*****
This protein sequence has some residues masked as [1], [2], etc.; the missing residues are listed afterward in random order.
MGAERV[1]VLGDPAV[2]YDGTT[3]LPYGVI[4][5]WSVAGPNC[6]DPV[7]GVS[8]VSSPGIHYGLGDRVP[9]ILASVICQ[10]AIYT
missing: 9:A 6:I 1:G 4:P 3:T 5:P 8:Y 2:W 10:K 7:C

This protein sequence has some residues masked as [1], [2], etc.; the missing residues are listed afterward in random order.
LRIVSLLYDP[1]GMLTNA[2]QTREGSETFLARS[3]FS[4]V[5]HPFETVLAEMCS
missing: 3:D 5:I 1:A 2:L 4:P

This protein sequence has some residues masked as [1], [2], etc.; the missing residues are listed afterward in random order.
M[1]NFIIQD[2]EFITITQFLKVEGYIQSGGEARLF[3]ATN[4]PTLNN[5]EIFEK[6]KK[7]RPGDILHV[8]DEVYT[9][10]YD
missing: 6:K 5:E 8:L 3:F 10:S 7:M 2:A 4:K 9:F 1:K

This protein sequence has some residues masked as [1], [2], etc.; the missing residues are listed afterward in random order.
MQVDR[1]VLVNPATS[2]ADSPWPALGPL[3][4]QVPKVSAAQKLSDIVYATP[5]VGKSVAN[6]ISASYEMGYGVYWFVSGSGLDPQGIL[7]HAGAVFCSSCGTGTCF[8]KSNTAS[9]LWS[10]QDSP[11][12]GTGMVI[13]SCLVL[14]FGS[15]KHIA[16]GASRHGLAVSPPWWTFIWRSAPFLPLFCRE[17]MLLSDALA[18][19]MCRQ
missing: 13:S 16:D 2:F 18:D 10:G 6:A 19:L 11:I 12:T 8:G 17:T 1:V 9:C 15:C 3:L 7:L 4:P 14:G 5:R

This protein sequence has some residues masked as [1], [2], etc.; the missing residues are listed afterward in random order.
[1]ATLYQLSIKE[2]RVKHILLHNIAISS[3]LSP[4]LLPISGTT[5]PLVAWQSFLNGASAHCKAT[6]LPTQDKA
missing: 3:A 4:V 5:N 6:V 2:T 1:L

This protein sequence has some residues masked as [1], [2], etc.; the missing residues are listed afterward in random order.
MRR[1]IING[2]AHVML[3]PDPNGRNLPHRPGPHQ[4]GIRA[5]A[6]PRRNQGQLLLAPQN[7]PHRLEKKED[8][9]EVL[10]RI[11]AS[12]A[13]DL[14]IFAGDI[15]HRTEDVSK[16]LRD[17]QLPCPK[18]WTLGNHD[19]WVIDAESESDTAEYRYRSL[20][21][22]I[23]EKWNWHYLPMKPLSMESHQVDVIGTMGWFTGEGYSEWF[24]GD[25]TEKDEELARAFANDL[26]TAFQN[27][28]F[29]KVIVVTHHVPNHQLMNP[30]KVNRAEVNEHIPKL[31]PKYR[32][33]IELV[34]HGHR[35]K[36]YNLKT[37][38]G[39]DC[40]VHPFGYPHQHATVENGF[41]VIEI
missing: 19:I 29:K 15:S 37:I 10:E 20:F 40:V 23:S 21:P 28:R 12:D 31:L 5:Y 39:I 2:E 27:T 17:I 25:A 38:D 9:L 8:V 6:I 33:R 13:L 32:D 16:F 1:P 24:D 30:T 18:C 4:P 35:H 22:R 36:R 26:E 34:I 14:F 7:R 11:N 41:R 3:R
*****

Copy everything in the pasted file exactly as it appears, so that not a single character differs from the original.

This protein sequence has some residues masked as [1], [2], etc.; the missing residues are listed afterward in random order.
MGAERV[1]VLGDPAV[2]YDGTT[3]LPYGVI[4][5]WSVAGPNC[6]DPV[7]GVS[8]VSSPGIHYGLGDRVP[9]ILASVICQ[10]AIYT
missing: 9:A 6:I 1:G 4:P 3:T 5:P 8:Y 2:W 10:K 7:C

This protein sequence has some residues masked as [1], [2], etc.; the missing residues are listed afterward in random order.
LRIVSLLYDP[1]GMLTNA[2]QTREGSETFLARS[3]FS[4]V[5]HPFETVLAEMCS
missing: 3:D 5:I 1:A 2:L 4:P

This protein sequence has some residues masked as [1], [2], etc.; the missing residues are listed afterward in random order.
M[1]NFIIQD[2]EFITITQFLKVEGYIQSGGEARLF[3]ATN[4]PTLNN[5]EIFEK[6]KK[7]RPGDILHV[8]DEVYT[9][10]YD
missing: 6:K 5:E 8:L 3:F 10:S 7:M 2:A 4:K 9:F 1:K

This protein sequence has some residues masked as [1], [2], etc.; the missing residues are listed afterward in random order.
MQVDR[1]VLVNPATS[2]ADSPWPALGPL[3][4]QVPKVSAAQKLSDIVYATP[5]VGKSVAN[6]ISASYEMGYGVYWFVSGSGLDPQGIL[7]HAGAVFCSSCGTGTCF[8]KSNTAS[9]LWS[10]QDSP[11][12]GTGMVI[13]SCLVL[14]FGS[15]KHIA[16]GASRHGLAVSPPWWTFIWRSAPFLPLFCRE[17]MLLSDALA[18][19]MCRQ
missing: 13:S 16:D 2:F 18:D 10:G 6:A 19:L 11:I 12:T 8:G 17:T 1:V 9:C 15:C 3:L 7:L 4:P 14:G 5:R

This protein sequence has some residues masked as [1], [2], etc.; the missing residues are listed afterward in random order.
[1]ATLYQLSIKE[2]RVKHILLHNIAISS[3]LSP[4]LLPISGTT[5]PLVAWQSFLNGASAHCKAT[6]LPTQDKA
missing: 3:A 4:V 5:N 6:V 2:T 1:L

This protein sequence has some residues masked as [1], [2], etc.; the missing residues are listed afterward in random order.
MRR[1]IING[2]AHVML[3]PDPNGRNLPHRPGPHQ[4]GIRA[5]A[6]PRRNQGQLLLAPQN[7]PHRLEKKED[8][9]EVL[10]RI[11]AS[12]A[13]DL[14]IFAGDI[15]HRTEDVSK[16]LRD[17]QLPCPK[18]WTLGNHD[19]WVIDAESESDTAEYRYRSL[20][21][22]I[23]EKWNWHYLPMKPLSMESHQVDVIGTMGWFTGEGYSEWF[24]GD[25]TEKDEELARAFANDL[26]TAFQN[27][28]F[29]KVIVVTHHVPNHQLMNP[30]KVNRAEVNEHIPKL[31]PKYR[32][33]IELV[34]HGHR[35]K[36]YNLKT[37][38]G[39]DC[40]VHPFGYPHQHATVENGF[41]VIEI
missing: 19:I 29:K 15:S 37:I 10:E 20:F 40:V 23:S 21:P 28:R 12:D 31:L 5:Y 39:I 2:E 27:T 17:I 25:A 38:D 9:L 8:V 6:I 33:R 13:L 32:D 16:F 1:P 24:D 30:T 18:C 4:P 35:H 22:R 36:R 26:E 34:I 14:F 7:R 11:N 41:R 3:R